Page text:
# Angle btween Coordinate Vector and Normal Vector of Facet in a Convex Polytope, Asking for a Counterexample

## Definitions

Let $\mathcal{C}$ be a convex polytope in $\mathbb{R}^{D}$ with $K$-facets $F_{1},\ldots,F_{K}$. I denote the normal vector of the $k^\mathrm{th}$ facet as $\mathbf{w}\_k=(w_{k1},\ldots,w_{kD})$.

In the sequel, I will use $k$ as the index of $K$ facets and $d$ as the index of $D$ dimensions. Namely, $d\in \{1,\ldots,D\}$ and $k\in \{1,\ldots,K\}$.

Let $\mathbf{p}=(p_{1},\ldots,p_{D})$ be a point in $\mathbb{R}^{D}$. Define

$L_{d}=\{\mathbf{p}+\theta\mathbf{u}_{d}|\theta\in \mathbb{R}\},$

where $\mathbf{u}_{d}$ is the vector of the form $(0,\ldots,0,1,0,\ldots,0)$ with a $1$ only at the $d^{\mathrm{th}}$ dimension.

For $k=1,\ldots, K$, define

$G_{k}=\{d|L_{d}\cap F_{k}\neq \emptyset\}.$

Define $f:\mathbb{R}^{D}\times\mathbb{R}^{D}\rightarrow [0,1]$ as

$f(\mathbf{x},\mathbf{y})=\frac{|\mathbf{x}^\mathrm{T}\mathbf{y}|}{\left\|\mathbf{x}\right\|\left\|\mathbf{y}\right\|}.$

## My conjecture

For any $\mathbf{p}\in \mathrm{int}\mathcal{C}$, there exist $d$ and $k$ such that $d\in G_{k}$ and $f(\mathbf{u}\_{d},\mathbf{w}\_{k})=\max \{f(\mathbf{u}\_{1},\mathbf{w}\_{k}),\ldots,f(\mathbf{u}\_{D},\mathbf{w}\_{k})\}$.

Can anyone provide a counterexample?

### An illustrative example in $\mathbb{R}^2$

In particular, if we restrict ourself in $\mathbb{R}^2$, the above conjecture can be restated as follows:

Let $p$ be a point in the interior of a convex polygon $\mathcal{C}$. Let $L_x$ and $L_y$ be two lines through $p$, which are parallel to $x$-axis and $y$-axis respectively. Consider all acute angles at intersections of $L_x$ $L_y$ and $\partial \mathcal{C}$, there is at least one angle $\geq$45°.

The figure below gives an example.

I haven't found any counterexample in $\mathbb{R}^2$, and that's why I'm considering to generalise this conjecture into high dimensional space.

Finally, any problem reformulation is also welcome.

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Your conjecture (at this writing) asserts what appears to me to be an obvious equality, and says nothing about the maximum value with respect to d. You might edit your conjecture to be more in align with your example. Gerhard "Ask Me About System Design" Paseman, 2011.09.14 – Gerhard Paseman Sep 14 '11 at 15:46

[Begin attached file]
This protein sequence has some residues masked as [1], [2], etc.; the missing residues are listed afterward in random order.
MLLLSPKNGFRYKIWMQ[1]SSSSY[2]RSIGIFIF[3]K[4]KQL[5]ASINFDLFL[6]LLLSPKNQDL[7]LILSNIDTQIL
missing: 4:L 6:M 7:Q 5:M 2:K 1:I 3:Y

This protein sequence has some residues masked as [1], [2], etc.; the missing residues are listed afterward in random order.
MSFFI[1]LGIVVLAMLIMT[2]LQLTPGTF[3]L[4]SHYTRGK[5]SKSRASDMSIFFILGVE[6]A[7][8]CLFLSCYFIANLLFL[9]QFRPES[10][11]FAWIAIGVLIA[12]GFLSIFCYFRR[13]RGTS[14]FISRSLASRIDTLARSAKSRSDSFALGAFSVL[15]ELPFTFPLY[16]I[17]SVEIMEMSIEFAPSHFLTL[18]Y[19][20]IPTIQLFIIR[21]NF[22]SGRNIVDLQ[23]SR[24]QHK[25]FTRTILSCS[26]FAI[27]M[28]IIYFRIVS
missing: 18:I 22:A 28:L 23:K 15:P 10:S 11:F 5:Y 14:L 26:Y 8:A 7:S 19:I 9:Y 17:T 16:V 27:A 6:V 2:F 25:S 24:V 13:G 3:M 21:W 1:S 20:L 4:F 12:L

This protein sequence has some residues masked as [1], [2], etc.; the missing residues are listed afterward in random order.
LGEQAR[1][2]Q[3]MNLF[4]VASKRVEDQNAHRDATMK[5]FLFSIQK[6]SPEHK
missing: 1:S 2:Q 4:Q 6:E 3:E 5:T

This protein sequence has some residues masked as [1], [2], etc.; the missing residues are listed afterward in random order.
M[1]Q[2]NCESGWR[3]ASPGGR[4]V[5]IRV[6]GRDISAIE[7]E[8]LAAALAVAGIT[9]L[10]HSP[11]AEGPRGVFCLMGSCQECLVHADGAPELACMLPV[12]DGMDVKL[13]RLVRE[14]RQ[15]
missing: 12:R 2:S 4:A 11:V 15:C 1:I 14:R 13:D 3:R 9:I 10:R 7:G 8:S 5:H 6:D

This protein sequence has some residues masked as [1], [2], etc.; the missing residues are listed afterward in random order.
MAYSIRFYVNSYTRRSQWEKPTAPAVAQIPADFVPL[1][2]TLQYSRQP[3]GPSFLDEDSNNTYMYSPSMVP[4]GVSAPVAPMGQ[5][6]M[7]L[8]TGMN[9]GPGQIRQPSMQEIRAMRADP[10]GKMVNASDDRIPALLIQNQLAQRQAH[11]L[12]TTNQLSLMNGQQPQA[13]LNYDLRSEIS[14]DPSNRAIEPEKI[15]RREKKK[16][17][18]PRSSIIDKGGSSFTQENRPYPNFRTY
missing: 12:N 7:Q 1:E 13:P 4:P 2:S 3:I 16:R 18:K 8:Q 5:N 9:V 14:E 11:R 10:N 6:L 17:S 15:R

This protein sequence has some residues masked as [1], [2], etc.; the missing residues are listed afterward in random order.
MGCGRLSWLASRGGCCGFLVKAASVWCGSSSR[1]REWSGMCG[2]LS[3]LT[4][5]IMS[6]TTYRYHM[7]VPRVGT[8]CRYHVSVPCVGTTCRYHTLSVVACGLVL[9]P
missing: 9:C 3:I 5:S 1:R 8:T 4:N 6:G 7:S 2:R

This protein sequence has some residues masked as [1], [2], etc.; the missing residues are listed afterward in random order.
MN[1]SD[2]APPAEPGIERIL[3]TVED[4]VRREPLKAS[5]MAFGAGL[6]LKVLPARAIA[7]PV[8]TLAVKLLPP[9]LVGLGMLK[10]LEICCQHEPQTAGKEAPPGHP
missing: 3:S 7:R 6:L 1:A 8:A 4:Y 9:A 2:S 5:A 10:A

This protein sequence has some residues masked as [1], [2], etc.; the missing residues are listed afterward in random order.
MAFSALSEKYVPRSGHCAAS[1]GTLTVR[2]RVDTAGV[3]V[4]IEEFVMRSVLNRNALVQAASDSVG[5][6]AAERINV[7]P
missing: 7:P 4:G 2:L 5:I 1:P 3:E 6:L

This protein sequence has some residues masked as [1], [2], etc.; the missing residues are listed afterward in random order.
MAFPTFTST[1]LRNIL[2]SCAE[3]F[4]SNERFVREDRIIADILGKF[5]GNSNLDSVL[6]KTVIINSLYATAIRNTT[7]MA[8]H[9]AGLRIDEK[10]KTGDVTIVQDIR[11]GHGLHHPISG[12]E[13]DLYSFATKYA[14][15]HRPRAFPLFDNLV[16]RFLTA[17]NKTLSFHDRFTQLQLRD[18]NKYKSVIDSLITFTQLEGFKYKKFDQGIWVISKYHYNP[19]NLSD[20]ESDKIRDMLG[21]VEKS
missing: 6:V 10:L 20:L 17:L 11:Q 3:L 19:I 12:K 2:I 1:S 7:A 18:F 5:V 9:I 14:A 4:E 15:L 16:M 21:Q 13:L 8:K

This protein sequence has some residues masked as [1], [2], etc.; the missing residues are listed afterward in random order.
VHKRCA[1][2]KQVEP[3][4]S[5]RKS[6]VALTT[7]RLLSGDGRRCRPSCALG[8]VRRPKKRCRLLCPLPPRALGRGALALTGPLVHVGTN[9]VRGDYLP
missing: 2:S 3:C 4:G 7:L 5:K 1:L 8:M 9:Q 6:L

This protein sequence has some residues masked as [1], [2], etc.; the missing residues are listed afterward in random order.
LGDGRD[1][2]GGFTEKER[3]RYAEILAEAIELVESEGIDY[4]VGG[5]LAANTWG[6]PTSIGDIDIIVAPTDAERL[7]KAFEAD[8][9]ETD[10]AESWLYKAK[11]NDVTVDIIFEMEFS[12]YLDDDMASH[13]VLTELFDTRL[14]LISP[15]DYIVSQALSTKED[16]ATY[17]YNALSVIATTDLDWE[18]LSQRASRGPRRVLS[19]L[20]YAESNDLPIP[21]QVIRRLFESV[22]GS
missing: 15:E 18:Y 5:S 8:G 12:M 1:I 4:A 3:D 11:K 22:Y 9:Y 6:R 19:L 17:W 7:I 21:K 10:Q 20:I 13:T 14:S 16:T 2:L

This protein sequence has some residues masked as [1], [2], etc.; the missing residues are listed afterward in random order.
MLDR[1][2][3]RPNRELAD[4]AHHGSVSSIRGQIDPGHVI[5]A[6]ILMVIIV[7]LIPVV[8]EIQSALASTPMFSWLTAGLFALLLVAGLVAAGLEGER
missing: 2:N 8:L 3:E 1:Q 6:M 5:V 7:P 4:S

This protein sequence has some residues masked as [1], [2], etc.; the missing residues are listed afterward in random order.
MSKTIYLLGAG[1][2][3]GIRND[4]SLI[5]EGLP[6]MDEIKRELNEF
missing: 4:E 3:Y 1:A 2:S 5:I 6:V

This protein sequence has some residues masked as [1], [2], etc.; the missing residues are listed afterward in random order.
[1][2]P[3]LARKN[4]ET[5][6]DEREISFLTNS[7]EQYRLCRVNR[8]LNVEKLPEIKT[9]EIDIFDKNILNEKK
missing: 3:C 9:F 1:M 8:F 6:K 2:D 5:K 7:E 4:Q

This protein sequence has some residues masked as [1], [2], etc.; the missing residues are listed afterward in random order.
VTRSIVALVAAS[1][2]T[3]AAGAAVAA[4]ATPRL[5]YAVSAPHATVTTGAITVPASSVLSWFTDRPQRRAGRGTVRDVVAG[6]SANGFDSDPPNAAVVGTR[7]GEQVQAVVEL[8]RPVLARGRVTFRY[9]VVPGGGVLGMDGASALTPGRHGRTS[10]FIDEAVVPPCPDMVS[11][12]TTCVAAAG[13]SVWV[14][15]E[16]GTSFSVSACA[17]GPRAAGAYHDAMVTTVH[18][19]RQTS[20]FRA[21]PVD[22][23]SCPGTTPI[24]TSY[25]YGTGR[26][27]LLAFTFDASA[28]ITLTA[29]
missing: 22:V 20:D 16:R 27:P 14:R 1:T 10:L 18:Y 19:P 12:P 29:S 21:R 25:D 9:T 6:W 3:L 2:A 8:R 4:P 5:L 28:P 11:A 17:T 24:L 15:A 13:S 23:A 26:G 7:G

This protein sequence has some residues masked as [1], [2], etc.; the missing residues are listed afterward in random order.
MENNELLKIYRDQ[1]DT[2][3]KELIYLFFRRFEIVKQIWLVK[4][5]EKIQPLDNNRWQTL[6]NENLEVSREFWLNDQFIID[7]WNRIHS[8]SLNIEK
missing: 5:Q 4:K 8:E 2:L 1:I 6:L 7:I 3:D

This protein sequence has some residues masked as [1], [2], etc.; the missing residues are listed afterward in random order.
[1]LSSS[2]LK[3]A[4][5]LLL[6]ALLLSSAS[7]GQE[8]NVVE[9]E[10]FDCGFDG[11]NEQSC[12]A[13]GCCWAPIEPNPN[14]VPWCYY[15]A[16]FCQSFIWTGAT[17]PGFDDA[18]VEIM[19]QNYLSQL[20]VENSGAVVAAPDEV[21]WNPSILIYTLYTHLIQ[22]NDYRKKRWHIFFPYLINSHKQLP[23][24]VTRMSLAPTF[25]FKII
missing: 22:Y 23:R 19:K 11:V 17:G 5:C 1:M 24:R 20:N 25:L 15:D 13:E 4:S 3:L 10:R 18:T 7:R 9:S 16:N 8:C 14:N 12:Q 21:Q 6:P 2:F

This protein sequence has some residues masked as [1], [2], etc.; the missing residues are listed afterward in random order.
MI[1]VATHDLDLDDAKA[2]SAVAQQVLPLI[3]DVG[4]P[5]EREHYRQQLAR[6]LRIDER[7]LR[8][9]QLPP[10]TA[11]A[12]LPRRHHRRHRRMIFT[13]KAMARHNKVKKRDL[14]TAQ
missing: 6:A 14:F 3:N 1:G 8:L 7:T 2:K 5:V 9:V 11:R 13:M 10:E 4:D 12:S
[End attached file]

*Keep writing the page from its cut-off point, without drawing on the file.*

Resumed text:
In case Gerhard's point isn't clear, your conjecture has the form, $c = \max \lbrace a, b, c, d, e, \ldots \rbrace$: it only states that the max of a finite set of numbers is one of the numbers. – Joseph O'Rourke Sep 14 '11 at 16:04

## 1 Answer

$\def\u{{\bf u}}\def\p{{\bf p}}\def\q{{\bf q}}$ Consider all the points of intersection of the lines $L_d$ with the hyperplanes $H_k$ defining the facets $F_k$. Let $\q$ be the one closest to $\p$; suppose $\q=L_d\cap H_k$. Then $(d,k)$ is a desired pair.

Firstly, $\q$ should belong to $F_k$, otherwise the segment $[\p,\q]$ would intersect the boundary of a polytope at a point on another facet; thus $d\in G_k$. Next, let $\q_1,\dots,\q_D$ be the intersection points of the hyperplane $H_k$ with the lines $L_1,\dots,L_D$ (some of these points may be ideal). Then $\|\p-\q\|=\min_i\|\p-\q_i\|$ which is equivalent to your relation.

EDIT: Surely, the convexity condition IS necessary.

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Thanks Ilya Bogdanov for this nice and clear solution. – han Sep 15 '11 at 9:55